A poll released today by the Center for Western Priorities shows protecting access to our public lands is a top issue for Montana voters.
Eighty-four percent of those polled say they’re more likely to vote for a candidate who prioritizes protecting access to our public lands for hunting, fishing, and hiking.
“Public lands offer a promise to every hardworking Montana family that they can access and enjoy the best our state has to offer. A promise that says these places are for all of us, not just for the wealthy or the privileged,” Superintendent of Public Instruction and U.S. House candidate Denise Juneau said in a recent op-ed. “That is a promise I will keep to the people of Montana. I will always fight to protect access to our public lands and will never vote to transfer or sell them off.
Earlier this month, a University of Montana survey found the majority of respondents believe Montana’s public lands should not be sold or transferred. Most Montanans also believe our public lands create jobs.
Washington, D.C. Congressman Ryan Zinke doesn’t agree. This month, he voted to transfer public lands management to politically-appointed boards. Since then, sportsmen and conservationists have pummeled the Congressman in letters to the editor, news stories and blog posts. At least 11 groups, including Backcountry Hunters and Anglers and the Theodore Roosevelt Conservation Partnership, have come out in opposition to Congressman Zinke’s vote.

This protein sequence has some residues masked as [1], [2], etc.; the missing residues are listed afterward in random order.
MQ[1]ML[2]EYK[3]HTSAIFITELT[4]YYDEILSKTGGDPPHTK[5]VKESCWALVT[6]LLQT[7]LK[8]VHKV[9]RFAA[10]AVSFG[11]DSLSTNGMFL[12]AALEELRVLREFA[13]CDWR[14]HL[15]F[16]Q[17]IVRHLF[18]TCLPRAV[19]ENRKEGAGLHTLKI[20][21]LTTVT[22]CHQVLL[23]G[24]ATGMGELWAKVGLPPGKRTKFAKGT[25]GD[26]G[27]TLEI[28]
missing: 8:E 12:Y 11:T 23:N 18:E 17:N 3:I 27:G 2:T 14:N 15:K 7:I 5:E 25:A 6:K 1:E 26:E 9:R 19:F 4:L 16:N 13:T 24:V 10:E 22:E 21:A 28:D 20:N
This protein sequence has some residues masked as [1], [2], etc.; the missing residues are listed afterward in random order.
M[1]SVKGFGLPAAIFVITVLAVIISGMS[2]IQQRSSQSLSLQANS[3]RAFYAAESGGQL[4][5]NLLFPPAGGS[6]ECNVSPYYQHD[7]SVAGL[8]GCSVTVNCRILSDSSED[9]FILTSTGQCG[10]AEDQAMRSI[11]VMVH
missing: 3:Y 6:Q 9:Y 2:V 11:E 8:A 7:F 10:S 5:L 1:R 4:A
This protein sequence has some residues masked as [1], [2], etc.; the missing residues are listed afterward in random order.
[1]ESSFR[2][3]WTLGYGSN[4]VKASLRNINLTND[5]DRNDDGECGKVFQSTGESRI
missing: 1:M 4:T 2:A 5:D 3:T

- Congressman Zinke voted for the Self-Sufficient Community Lands Act (H.R. 2316) which would transfer public lands management authority to politically-appointed advisory boards, and would sell-off up to 200,000 acres per national forest. [House Committee on Natural Resources, 6/15/16]
- Congressman Zinke supported a budget, which would have sold off our public lands in order to pay down the national debt. [Billings Gazette, 4/25/14]
- Congressman Zinke also supported a platform, which includes a resolution to sell off our public lands. [Great Falls Tribune, 10/7/14]
- Zinke opposed the bipartisan North Fork Watershed Protection Act, which would withdraw 430,000 acres of federal lands in Montana from development. [CBO, 2/10/14; GCRW, 5/21/14]